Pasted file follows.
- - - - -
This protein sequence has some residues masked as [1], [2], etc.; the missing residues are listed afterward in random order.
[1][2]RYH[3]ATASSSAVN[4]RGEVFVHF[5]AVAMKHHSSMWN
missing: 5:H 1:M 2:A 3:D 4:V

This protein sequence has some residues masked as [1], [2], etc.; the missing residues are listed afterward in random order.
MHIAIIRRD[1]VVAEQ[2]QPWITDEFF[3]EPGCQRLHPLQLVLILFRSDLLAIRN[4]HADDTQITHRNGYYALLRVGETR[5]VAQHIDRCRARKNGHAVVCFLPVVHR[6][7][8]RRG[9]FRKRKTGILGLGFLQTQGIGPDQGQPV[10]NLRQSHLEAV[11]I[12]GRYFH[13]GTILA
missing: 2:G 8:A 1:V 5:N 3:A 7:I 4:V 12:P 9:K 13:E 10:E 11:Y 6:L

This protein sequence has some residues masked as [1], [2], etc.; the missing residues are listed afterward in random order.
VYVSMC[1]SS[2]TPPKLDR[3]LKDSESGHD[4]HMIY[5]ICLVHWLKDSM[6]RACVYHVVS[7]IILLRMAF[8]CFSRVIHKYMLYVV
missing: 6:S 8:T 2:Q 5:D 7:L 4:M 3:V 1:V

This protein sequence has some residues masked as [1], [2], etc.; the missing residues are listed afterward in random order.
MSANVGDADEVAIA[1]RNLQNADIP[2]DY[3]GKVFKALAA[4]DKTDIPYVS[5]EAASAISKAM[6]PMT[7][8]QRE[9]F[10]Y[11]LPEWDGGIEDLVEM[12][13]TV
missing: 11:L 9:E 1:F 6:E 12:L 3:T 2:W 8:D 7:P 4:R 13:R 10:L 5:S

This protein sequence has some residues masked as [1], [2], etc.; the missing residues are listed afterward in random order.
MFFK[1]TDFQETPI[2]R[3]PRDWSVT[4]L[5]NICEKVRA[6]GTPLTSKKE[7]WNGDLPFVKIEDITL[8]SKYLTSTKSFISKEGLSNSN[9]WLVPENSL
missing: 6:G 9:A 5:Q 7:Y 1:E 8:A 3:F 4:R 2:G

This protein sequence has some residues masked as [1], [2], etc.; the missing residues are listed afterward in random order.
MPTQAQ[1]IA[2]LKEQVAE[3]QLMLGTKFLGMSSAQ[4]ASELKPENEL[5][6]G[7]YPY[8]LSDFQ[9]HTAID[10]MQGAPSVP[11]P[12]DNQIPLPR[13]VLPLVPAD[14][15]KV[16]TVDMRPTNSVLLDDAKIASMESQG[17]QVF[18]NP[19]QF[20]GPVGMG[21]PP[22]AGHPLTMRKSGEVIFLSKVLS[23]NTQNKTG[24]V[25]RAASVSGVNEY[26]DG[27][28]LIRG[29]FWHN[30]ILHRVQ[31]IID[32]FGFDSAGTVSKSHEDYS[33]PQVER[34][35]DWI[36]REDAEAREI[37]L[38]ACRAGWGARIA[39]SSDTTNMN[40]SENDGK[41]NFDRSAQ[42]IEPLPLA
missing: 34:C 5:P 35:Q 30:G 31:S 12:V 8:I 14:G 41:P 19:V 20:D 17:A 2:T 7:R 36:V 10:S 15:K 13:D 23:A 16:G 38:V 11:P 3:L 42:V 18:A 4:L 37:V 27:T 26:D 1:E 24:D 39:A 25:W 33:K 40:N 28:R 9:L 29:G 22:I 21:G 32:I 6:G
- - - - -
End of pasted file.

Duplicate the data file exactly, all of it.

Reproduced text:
This protein sequence has some residues masked as [1], [2], etc.; the missing residues are listed afterward in random order.
[1][2]RYH[3]ATASSSAVN[4]RGEVFVHF[5]AVAMKHHSSMWN
missing: 5:H 1:M 2:A 3:D 4:V

This protein sequence has some residues masked as [1], [2], etc.; the missing residues are listed afterward in random order.
MHIAIIRRD[1]VVAEQ[2]QPWITDEFF[3]EPGCQRLHPLQLVLILFRSDLLAIRN[4]HADDTQITHRNGYYALLRVGETR[5]VAQHIDRCRARKNGHAVVCFLPVVHR[6][7][8]RRG[9]FRKRKTGILGLGFLQTQGIGPDQGQPV[10]NLRQSHLEAV[11]I[12]GRYFH[13]GTILA
missing: 2:G 8:A 1:V 5:N 3:A 7:I 4:V 12:P 9:K 13:E 10:E 11:Y 6:L

This protein sequence has some residues masked as [1], [2], etc.; the missing residues are listed afterward in random order.
VYVSMC[1]SS[2]TPPKLDR[3]LKDSESGHD[4]HMIY[5]ICLVHWLKDSM[6]RACVYHVVS[7]IILLRMAF[8]CFSRVIHKYMLYVV
missing: 6:S 8:T 2:Q 5:D 7:L 4:M 3:V 1:V

This protein sequence has some residues masked as [1], [2], etc.; the missing residues are listed afterward in random order.
MSANVGDADEVAIA[1]RNLQNADIP[2]DY[3]GKVFKALAA[4]DKTDIPYVS[5]EAASAISKAM[6]PMT[7][8]QRE[9]F[10]Y[11]LPEWDGGIEDLVEM[12][13]TV
missing: 11:L 9:E 1:F 6:E 12:L 3:T 2:W 8:D 7:P 4:R 13:R 10:L 5:S

This protein sequence has some residues masked as [1], [2], etc.; the missing residues are listed afterward in random order.
MFFK[1]TDFQETPI[2]R[3]PRDWSVT[4]L[5]NICEKVRA[6]GTPLTSKKE[7]WNGDLPFVKIEDITL[8]SKYLTSTKSFISKEGLSNSN[9]WLVPENSL
missing: 6:G 9:A 5:Q 7:Y 1:E 8:A 3:F 4:R 2:G

This protein sequence has some residues masked as [1], [2], etc.; the missing residues are listed afterward in random order.
MPTQAQ[1]IA[2]LKEQVAE[3]QLMLGTKFLGMSSAQ[4]ASELKPENEL[5][6]G[7]YPY[8]LSDFQ[9]HTAID[10]MQGAPSVP[11]P[12]DNQIPLPR[13]VLPLVPAD[14][15]KV[16]TVDMRPTNSVLLDDAKIASMESQG[17]QVF[18]NP[19]QF[20]GPVGMG[21]PP[22]AGHPLTMRKSGEVIFLSKVLS[23]NTQNKTG[24]V[25]RAASVSGVNEY[26]DG[27][28]LIRG[29]FWHN[30]ILHRVQ[31]IID[32]FGFDSAGTVSKSHEDYS[33]PQVER[34][35]DWI[36]REDAEAREI[37]L[38]ACRAGWGARIA[39]SSDTTNMN[40]SENDGK[41]NFDRSAQ[42]IEPLPLA
missing: 34:C 5:P 35:Q 30:G 31:S 12:V 8:I 14:G 41:P 19:V 20:D 17:A 2:T 7:R 36:V 10:S 15:K 13:D 23:A 16:G 38:V 11:P 3:L 42:V 18:A 4:L 37:V 27:T 26:D 1:E 24:D 39:A 25:W 33:K 40:N 28:R 9:L 29:G 22:I 21:G 32:I 6:G